The Discovery Garden – Te Kaapuia o Te Waoku, was named following an initial workshop and ongoing discussions to best encompass the sense of a living learning space.
Te kaapuia represents the goals, ideas and aspirations of curious minds exploring the garden, while Te Waoku refers to the beauty of the natural world the garden provides in an urban environment, as well as the emotions it evokes.
“We live in a city where there are opportunities for children to connect with nature, but some don’t take advantage of them. This will be a great addition to what is currently on offer, and is specifically tailored for children,” says Natural Environment portfolio lead, Councillor Peter Gilberd.
“The garden is designed to show young people how important plants have been, are now, and will be in the future. Horticulture, sustainability, and the vital role plants play in our lives are critical for our planet, so there’ll be activities and a strong focus on the many uses of plants including food, medicine, and resources – in a fun, hands-on and inclusive environment,” adds Cr Gilberd.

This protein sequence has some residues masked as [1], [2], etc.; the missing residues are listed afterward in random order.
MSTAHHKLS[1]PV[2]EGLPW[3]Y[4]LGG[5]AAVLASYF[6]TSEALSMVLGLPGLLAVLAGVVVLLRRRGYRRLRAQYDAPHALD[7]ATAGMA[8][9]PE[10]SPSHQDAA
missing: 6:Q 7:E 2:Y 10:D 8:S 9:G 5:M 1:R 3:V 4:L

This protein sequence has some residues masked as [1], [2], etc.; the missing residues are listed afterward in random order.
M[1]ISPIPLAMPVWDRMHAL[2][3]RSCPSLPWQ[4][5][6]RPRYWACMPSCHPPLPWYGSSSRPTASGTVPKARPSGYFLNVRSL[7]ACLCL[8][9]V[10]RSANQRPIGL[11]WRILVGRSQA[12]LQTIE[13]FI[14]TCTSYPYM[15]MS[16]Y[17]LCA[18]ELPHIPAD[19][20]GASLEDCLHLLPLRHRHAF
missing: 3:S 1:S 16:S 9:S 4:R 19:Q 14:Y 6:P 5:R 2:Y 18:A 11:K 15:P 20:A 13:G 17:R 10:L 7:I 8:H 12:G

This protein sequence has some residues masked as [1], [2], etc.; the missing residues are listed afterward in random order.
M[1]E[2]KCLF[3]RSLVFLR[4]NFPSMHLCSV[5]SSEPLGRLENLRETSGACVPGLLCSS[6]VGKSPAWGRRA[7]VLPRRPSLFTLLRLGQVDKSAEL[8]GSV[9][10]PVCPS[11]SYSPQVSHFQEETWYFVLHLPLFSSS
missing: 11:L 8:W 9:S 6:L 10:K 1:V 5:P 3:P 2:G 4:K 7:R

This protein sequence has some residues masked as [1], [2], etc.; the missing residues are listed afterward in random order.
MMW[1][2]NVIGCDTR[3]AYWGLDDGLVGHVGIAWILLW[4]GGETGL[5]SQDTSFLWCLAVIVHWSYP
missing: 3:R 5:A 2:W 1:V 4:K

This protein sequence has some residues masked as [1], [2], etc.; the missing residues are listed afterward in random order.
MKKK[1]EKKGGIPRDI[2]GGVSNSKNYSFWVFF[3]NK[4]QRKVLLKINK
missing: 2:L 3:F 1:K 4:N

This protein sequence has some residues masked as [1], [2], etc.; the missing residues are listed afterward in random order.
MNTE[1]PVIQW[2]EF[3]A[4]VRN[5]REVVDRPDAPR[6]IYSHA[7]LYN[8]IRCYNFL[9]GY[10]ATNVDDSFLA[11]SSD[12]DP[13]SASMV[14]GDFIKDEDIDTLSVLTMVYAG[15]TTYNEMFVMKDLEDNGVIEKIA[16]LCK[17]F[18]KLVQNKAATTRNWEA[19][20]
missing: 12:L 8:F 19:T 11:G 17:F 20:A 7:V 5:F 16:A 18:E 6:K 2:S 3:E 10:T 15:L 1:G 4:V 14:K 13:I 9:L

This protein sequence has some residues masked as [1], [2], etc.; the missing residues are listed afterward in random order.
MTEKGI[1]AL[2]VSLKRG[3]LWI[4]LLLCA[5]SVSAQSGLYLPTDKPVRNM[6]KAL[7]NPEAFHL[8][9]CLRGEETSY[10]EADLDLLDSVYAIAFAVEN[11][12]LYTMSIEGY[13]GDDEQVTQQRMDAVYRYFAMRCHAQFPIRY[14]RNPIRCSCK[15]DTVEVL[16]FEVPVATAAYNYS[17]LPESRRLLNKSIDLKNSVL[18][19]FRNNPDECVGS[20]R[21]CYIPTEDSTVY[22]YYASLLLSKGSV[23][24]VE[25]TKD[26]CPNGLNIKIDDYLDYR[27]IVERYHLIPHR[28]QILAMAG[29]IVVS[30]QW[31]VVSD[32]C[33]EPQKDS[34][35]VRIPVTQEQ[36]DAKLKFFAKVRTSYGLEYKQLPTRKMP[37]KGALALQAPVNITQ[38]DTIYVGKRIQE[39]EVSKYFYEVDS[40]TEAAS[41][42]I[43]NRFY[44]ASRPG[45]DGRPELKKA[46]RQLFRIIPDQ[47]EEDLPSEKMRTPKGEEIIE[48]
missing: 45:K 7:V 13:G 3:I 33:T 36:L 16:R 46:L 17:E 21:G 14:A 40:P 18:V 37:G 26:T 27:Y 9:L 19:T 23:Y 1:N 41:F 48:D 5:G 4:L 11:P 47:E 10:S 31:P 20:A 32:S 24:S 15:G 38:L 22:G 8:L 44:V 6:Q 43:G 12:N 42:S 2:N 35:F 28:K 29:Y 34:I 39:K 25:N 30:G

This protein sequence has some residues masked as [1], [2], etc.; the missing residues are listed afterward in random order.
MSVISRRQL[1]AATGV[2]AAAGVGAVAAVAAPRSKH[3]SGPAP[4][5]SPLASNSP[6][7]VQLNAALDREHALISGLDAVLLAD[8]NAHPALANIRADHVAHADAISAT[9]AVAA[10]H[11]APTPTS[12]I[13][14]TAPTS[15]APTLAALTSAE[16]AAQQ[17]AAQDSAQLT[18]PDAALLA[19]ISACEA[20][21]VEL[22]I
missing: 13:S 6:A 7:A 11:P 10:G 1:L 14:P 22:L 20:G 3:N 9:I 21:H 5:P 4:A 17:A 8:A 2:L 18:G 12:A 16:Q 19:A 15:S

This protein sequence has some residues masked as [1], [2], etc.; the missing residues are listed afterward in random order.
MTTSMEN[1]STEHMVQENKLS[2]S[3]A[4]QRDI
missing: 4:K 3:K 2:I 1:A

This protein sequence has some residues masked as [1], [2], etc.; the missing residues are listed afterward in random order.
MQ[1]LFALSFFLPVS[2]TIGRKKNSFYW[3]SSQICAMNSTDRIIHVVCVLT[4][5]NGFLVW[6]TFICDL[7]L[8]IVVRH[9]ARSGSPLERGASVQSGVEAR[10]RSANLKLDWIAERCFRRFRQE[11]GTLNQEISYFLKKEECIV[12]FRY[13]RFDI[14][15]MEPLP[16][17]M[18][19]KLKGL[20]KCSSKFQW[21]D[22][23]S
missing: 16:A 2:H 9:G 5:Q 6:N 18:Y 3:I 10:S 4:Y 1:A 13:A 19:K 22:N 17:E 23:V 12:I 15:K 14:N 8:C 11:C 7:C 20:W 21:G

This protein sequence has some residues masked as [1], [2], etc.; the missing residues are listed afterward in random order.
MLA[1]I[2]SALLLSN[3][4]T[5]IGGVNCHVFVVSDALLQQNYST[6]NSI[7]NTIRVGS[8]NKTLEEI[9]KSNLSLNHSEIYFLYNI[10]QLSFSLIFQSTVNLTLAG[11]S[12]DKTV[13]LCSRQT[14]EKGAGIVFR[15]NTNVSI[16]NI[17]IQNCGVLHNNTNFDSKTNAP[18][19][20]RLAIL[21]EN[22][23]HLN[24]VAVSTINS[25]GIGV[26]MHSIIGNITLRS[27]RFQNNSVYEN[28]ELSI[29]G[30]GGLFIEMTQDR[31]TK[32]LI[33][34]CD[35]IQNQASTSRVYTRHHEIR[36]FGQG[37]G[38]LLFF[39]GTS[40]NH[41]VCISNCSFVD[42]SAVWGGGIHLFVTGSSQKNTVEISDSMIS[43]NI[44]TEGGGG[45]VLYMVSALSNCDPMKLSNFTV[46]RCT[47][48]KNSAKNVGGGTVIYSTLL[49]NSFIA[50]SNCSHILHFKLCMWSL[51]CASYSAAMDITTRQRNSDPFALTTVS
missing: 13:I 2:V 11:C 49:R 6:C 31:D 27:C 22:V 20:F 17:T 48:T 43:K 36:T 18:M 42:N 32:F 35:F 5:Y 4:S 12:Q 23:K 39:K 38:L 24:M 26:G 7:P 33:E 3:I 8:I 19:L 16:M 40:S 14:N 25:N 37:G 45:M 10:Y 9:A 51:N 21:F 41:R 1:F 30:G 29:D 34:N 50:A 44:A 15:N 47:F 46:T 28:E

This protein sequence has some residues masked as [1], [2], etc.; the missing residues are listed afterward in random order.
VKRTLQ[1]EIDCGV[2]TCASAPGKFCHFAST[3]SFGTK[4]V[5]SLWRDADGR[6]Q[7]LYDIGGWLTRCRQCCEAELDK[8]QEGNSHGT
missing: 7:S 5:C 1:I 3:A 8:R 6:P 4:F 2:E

The garden is championed by the Friends of the Wellington Botanic Garden, and has been designed and named following workshops with children, staff, and kaumatua of Taranaki Whānui.
The garden which is loosely modelled on the UK’s Eden Project, and inspired by existing children’s gardens in Brooklyn, Melbourne, Singapore, and Auckland, officially opens on Saturday 30 September 2017.